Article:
Of course, lives cannot be restored, so the intent of reparations is to make some form of amends for the damage that has been done and continues to affect people. Reparations commonly take the form of monetary payments, but they can also consist of providing goods, industrial infrastructure, or other monetary arrangements, such as those involving stocks or the cancellation of debt. Reparations negotiated after World War II were paid out for decades, with some payments remaining outstanding more than 75 years after the end of the war.

African organizations have called on nations in Western Europe and the Americas to pay reparations for the damages caused by their enslaving of African people. Ina U. The word reparations is frequently used in reference to proposals to address the legacy of slavery and the ongoing effects of racist institutions in the U.

Ina bill was introduced that would establish a commission to study the effects of such practices and propose reparations for them. What are some other forms related to reparations? What are some words that share a root or word element with reparations?

Reparations are most often discussed in the context of war, slavery, and other forms of injustice. Ta-Nehisi Coates on the theft of resources from the black community and what forms reparations might take. Does your country support reparations for war crimes victims?

True or False? Arguments for reparation s have moved beyond whether they should be paid.At the conclusion of World War I, Germany reluctantly agreed to pay unspecified reparations in the armistice agreement of November Later at Versailles they were required to sign a treaty that assigned full responsibility to them for causing the conflict Articlethe "war guilt clause" and called for the creation of an international reparations commission to determine the amount of damages.

Payments were to be made in cash or by such in-kind commodities as steel and coal. Representatives of the German government were extremely reluctant to shoulder this crushing debt and did so only under the full weight of international pressure. However, an economic crisis had gripped Germany, which caused runaway inflation and an end to additional installments. In MayAllied governments granted Germany a temporary moratorium on reparations payments in the hope that their economy would recover during that period and enable the resumption of regular installment payments.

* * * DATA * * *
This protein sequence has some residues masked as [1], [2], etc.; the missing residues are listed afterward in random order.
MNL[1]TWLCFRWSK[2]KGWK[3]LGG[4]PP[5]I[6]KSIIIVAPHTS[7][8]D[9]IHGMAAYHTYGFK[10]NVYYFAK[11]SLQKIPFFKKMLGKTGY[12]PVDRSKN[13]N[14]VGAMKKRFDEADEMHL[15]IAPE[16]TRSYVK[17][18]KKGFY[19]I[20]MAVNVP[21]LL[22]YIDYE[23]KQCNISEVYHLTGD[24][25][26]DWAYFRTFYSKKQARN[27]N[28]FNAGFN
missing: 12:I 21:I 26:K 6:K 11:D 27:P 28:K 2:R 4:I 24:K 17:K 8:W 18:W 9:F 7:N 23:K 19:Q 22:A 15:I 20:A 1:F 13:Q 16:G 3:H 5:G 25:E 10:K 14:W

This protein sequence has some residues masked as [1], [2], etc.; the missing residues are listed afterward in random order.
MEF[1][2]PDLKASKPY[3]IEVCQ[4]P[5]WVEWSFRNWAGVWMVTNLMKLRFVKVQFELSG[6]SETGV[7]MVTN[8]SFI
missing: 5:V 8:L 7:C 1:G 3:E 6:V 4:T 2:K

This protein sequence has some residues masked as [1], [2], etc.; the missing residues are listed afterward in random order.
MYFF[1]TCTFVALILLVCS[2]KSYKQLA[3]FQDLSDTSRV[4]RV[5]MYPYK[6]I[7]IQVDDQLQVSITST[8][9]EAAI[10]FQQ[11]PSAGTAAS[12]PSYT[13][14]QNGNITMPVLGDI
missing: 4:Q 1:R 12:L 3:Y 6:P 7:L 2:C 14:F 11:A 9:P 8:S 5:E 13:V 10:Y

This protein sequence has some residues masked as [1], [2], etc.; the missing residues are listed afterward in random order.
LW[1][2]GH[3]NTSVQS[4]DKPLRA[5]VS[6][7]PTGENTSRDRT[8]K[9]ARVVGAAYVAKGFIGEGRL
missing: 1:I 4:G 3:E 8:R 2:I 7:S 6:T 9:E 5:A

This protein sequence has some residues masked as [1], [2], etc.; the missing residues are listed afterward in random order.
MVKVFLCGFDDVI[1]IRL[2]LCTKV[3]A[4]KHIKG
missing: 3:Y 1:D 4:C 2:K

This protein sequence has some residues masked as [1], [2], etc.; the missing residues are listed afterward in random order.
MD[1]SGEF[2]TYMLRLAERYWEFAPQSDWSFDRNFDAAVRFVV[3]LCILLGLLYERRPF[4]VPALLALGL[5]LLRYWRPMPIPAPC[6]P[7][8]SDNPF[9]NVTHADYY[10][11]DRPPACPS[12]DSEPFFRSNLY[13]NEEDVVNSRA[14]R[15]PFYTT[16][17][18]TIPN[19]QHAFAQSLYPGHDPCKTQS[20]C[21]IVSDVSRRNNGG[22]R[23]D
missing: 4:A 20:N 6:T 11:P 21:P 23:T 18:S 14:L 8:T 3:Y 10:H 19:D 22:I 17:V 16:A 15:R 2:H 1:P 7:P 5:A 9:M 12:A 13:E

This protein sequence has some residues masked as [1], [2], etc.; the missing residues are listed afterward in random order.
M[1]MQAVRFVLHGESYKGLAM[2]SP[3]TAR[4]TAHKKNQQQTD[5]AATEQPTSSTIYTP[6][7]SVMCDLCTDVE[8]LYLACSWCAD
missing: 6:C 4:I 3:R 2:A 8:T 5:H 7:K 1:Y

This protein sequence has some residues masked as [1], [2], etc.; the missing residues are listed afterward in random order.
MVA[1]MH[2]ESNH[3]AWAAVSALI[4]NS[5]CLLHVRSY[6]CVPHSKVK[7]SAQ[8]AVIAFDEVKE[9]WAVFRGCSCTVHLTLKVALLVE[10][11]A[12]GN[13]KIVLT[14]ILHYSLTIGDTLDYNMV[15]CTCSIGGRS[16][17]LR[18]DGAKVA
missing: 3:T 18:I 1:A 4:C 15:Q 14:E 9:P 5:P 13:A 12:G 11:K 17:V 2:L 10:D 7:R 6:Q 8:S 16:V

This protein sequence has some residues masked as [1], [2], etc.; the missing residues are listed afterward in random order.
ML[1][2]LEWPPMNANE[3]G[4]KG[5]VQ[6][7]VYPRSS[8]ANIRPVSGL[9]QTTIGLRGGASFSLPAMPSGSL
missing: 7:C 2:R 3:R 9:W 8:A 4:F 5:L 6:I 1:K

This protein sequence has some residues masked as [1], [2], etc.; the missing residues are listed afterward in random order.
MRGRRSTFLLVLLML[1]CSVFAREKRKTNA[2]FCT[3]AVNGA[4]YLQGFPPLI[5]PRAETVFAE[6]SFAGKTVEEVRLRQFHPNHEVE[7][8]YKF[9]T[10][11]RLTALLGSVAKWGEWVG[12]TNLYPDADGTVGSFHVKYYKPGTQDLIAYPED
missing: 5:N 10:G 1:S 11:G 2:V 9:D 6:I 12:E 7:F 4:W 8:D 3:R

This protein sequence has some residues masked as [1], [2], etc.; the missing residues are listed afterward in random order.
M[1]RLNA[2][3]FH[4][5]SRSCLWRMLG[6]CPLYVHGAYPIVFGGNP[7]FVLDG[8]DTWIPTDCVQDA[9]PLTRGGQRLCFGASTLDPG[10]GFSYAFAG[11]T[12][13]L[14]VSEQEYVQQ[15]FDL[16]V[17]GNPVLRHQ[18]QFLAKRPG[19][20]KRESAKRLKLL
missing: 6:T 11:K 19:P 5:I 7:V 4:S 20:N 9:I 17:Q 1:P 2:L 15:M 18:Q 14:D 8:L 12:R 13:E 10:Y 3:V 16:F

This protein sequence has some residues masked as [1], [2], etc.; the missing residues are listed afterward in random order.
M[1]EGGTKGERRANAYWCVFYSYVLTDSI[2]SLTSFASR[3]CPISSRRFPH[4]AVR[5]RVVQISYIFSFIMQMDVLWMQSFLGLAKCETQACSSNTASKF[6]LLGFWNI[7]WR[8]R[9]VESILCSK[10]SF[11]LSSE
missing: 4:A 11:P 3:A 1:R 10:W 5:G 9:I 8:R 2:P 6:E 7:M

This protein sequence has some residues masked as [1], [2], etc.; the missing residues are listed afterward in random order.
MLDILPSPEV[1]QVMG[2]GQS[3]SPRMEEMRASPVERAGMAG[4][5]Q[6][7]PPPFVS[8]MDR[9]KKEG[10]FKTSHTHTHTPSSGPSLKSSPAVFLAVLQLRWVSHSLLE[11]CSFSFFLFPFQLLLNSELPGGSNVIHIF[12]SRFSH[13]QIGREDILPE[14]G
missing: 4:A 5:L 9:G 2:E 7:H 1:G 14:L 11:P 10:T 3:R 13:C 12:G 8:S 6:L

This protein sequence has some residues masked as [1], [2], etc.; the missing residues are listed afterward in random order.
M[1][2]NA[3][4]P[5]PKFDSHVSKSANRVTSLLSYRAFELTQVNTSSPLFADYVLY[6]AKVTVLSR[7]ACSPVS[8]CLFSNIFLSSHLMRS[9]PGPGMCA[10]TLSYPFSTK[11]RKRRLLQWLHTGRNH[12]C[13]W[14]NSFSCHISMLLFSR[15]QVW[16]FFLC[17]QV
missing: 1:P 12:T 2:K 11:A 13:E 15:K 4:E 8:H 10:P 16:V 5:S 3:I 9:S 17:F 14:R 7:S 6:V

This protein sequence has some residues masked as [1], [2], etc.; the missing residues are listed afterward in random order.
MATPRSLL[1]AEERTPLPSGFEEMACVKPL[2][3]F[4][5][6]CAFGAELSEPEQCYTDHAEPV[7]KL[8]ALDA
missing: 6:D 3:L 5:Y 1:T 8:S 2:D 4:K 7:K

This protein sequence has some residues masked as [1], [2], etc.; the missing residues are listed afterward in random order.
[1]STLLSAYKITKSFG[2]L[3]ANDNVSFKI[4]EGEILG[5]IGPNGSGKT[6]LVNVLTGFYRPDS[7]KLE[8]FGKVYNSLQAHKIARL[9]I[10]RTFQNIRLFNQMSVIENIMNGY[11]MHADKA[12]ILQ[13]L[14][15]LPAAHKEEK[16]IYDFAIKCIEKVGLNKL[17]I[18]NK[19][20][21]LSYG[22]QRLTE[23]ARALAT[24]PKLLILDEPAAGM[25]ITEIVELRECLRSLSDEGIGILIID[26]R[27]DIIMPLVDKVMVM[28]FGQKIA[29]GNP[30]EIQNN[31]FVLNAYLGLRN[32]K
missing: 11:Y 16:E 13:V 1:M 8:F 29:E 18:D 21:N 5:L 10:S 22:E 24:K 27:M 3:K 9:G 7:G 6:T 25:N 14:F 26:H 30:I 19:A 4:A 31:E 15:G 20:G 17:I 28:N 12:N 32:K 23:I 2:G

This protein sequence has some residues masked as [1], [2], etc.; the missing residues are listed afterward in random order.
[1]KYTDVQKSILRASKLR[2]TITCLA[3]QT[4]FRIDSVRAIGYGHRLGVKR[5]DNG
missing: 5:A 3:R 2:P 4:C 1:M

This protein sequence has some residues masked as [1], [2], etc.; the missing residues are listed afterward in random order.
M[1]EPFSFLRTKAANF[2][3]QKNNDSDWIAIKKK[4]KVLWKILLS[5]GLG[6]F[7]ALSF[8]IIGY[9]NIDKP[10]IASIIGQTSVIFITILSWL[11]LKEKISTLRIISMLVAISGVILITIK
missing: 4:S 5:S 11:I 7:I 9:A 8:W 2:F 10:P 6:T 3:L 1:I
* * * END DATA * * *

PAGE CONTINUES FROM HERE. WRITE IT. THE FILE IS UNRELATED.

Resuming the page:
France bitterly opposed the moratorium, having suffered severely from German aggression, but eventually agreed. At the end of the prescribed period, Germany was in no position to resume payments and defaulted. In Januaryan impatient France, accompanied by a token Belgian force, marched into the Ruhr Valley and set up a military occupation, figuring that control of the valuable industrial area could help force the resumption of payments.

The United States, of course, had not signed the peace treaty with Germany and had no claim to any reparations. However, hoping to avert a deepening of the international crisis, the Coolidge and Hoover administrations sponsored international plans to deal with the reparations issue: The Dawes Plan The U. The Young Plan A prominent U. The Republican presidents of the s consistently denied that any link existed between war debt payments owed to the U.

However, the fact was that the Allied recipients of the reparations payments were unable to pay the U. This self-defeating stance did little to maintain good relations between the U.

Further, the simple fact that the United States worked actively to draft the Dawes and Young plans was an acknowledgement that indeed war debts and reparations were inseparably connected. Otherwise, why would the U. However, a final accounting of damages caused by these nations was never completed and no reparations were collected.

Treaty of Versailles

See other foreign issues confronting the Harding administration. About Quizzes. Reparations At the conclusion of World War I, Germany reluctantly agreed to pay unspecified reparations in the armistice agreement of November